Doing Design: The world is his oyster

Designer Jaim Telias has traveled all around the world, but his biggest influence is always his daughter.

By EINAT KAYLESS ARGAMAN
July 2, 2012 16:51
Jaim Telias

Jaim Telias. (photo credit: Manuela Giusto)

 
X

Dear Reader,
As you can imagine, more people are reading The Jerusalem Post than ever before. Nevertheless, traditional business models are no longer sustainable and high-quality publications, like ours, are being forced to look for new ways to keep going. Unlike many other news organizations, we have not put up a paywall. We want to keep our journalism open and accessible and be able to keep providing you with news and analyses from the frontlines of Israel, the Middle East and the Jewish World.

As one of our loyal readers, we ask you to be our partner.

For $5 a month you will receive access to the following:

  • A user experience almost completely free of ads
  • Access to our Premium Section
  • Content from the award-winning Jerusalem Report and our monthly magazine to learn Hebrew - Ivrit
  • A brand new ePaper featuring the daily newspaper as it appears in print in Israel

Help us grow and continue telling Israel’s story to the world.

Thank you,

Ronit Hasin-Hochman, CEO, Jerusalem Post Group
Yaakov Katz, Editor-in-Chief

UPGRADE YOUR JPOST EXPERIENCE FOR 5$ PER MONTH Show me later

Einat Kayless Argaman founded DesignBreak in 2009 and since then has gained a large community of daily readers celebrating the design scene in Israel and beyond.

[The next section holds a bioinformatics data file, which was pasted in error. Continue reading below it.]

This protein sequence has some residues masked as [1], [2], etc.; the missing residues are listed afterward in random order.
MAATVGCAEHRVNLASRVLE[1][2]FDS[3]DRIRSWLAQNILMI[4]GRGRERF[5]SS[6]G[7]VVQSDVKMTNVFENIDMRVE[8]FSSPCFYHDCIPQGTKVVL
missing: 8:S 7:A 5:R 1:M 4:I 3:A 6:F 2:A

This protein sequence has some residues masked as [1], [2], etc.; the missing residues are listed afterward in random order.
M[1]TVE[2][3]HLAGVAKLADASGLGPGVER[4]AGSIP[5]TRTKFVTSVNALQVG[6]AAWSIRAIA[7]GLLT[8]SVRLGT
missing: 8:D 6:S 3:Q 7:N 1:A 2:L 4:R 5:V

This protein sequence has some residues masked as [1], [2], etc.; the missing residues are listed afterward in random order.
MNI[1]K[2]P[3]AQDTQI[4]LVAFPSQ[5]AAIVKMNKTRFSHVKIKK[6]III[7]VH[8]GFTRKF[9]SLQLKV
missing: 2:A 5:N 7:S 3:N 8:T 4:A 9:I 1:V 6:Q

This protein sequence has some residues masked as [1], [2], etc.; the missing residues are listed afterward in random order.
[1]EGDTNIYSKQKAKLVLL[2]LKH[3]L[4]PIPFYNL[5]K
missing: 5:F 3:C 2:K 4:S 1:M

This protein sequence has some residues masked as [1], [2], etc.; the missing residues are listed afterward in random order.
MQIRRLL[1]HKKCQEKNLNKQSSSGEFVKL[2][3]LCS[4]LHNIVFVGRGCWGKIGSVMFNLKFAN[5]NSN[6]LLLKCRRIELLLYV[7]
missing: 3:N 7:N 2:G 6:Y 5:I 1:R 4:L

It seams like Jaim Telias is always on the go. From Chile, to Israel to Italy, this energetic guy knows exactly how to seize each moment and wherever he goes, he does his best to leave an industrially designed mark.

Be the first to know - Join our Facebook page.


As a curious person, Jaim observes his everyday surroundings and that’s when his design process begins to spread its wings. In the Boolean Plates, he plays with boundaries in order to create new forms and compositions. In El Castillo, a fantasy piece of furniture, he plays with the boundaries of reality and space. In Alè, a foliage wooden lamp, he ties and unties each leaf as to create his own custom shaped Alè. In Alef, a bent vase, he plays with balance and relations. In Caramelos, he plays with the structure of candy. Whether it’s a piece of furniture, a light fixture or just an ornament, it doesn’t hurt to have an exotic Hebrew or Spanish title to add to the mystery. And to think that most of his ideas came to mind, while in the shower.

Join Jerusalem Post Premium Plus now for just $5 and upgrade your experience with an ads-free website and exclusive content. Click here>>

Related Content

Vilnius, Lithuania
August 31, 2014
Travel: Let’s take it slow in Lithuania

By JEFF BARAK